Complete Plays of John Galsworthy eBook

This eBook from the Gutenberg Project consists of approximately 853 pages of information about Complete Plays of John Galsworthy.

Annie.  Oh! yes, Miss; that’s why ’e’s horrified.

Guy.  Good for your young man.

Annie. [Flattered] Yes, sir.  ’E said I ’ad no strength of mind.

Athene.  So you want to come back?

Annie.  Oh! yes, Miss.

Athene.  All right.

Guy.  But what about catching it?

Annie.  Oh, sir, ’e said there was nothing like Epsom salts.

Guy.  He’s a wag, your young man.

Annie.  He was in the Army, sir.

Guy.  You said he was respectable.

Annie.  Oh! yes, sir; but not so respectable as that.

Athene.  Well, Annie, get your things off, and lay lunch.

Annie.  Oh! yes, Miss.

     She makes a little curtsey and passes through into the kitchen.

Guy.  Strength of mind!  Have a little, Athene won’t you? [He holds out the marriage licence before her].

Athene.  I don’t know—­I don’t know!  If—­it turned out—­

Guy.  It won’t.  Come on.  Must take chances in this life.

Athene. [Looking up into his face] Guy, promise me—­solemnly that you’ll never let me stand in your way, or stand in mine!

Guy.  Right!  That’s a bargain. [They embrace.]

     Athene quivers towards him.  They embrace fervently as Annie enters
     with the bread pan.  They spring apart.

Annie.  Oh!

Guy.  It’s all right, Annie.  There’s only one more day’s infection before you.  We’re to be married to-morrow morning.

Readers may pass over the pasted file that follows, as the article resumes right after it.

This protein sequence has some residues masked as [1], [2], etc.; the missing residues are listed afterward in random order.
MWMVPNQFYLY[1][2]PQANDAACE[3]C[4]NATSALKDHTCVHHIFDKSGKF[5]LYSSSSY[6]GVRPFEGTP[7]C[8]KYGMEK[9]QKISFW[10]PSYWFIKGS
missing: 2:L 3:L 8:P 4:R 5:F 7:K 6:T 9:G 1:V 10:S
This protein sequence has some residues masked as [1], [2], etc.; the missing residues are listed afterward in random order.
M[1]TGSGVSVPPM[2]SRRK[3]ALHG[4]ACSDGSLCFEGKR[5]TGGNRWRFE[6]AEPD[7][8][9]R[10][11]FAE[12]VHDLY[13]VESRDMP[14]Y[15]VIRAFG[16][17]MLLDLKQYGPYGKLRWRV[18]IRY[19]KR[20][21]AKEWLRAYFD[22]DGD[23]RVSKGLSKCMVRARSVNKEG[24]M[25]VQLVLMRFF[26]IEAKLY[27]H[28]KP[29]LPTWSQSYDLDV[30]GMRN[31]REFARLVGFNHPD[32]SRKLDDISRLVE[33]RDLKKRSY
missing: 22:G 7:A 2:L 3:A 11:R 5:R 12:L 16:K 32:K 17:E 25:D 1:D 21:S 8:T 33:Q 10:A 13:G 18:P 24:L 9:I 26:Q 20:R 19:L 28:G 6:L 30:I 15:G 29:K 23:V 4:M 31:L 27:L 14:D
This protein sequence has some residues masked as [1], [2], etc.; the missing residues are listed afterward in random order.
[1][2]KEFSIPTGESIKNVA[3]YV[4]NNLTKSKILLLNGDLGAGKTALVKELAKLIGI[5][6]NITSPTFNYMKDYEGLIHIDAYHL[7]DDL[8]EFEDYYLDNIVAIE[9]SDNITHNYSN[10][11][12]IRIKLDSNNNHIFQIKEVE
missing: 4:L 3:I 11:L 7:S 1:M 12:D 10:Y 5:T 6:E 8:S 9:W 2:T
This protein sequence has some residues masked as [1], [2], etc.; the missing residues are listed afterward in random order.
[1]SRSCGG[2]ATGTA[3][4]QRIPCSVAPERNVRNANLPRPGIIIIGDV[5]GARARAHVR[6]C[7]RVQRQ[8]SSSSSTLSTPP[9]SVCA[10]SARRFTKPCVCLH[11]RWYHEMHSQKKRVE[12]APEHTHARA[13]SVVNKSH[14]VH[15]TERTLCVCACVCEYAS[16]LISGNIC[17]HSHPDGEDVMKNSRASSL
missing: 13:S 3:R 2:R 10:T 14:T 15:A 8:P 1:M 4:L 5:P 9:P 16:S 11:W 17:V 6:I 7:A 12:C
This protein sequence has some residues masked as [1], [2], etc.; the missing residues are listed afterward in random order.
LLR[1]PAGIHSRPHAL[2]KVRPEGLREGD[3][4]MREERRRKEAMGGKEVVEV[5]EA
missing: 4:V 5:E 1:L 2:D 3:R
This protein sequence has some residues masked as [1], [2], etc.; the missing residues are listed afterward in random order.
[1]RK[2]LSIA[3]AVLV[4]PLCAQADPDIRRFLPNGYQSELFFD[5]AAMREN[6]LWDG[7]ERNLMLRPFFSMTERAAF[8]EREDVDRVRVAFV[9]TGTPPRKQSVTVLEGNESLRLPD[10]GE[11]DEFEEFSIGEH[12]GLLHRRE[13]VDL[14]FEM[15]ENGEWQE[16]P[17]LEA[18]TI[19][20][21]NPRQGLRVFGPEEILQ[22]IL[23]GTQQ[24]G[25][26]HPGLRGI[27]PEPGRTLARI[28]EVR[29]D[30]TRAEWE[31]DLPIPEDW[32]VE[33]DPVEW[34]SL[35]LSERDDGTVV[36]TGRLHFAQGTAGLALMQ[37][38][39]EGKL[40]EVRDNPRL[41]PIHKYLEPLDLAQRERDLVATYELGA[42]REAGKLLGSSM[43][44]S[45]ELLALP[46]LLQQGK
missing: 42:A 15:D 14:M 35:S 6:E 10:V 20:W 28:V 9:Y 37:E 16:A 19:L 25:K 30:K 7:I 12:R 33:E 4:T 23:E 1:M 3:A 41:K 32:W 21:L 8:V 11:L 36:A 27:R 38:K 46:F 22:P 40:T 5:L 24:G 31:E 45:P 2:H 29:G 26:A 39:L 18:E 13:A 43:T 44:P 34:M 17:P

Annie.  Oh! yes, sir.  Won’t Mr Builder be pleased?

Guy.  H’m!  That’s not exactly our reason.

Annie. [Right] Oh! no, sir.  Of course you can’t be a family without, can you?

Guy.  What have you got in that thing?

     Annie is moving across with the bread pan.  She halts at the bedroom
     door.

Annie.  Oh! please, ma’am, I was to give you a message—­very important—­ from Miss Maud Builder “Lookout!  Father is coming!”

     She goes out.

     The curtain falls.

ACT II

     Builder’sstudy.  At the table, Maud has just put a sheet of paper
     into a typewriter.  She sits facing the audience, with her hands
     stretched over the keys.

Maud. [To herself] I must get that expression.

Her face assumes a furtive, listening look.  Then she gets up, whisks to the mirror over the fireplace, scrutinises the expression in it, and going back to the table, sits down again with hands outstretched above the keys, and an accentuation of the expression.  The door up Left is opened, and topping appears.  He looks at Maud, who just turns her eyes.

Topping.  Lunch has been ready some time, Miss Maud.

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Project Gutenberg
Complete Plays of John Galsworthy from Project Gutenberg. Public domain.
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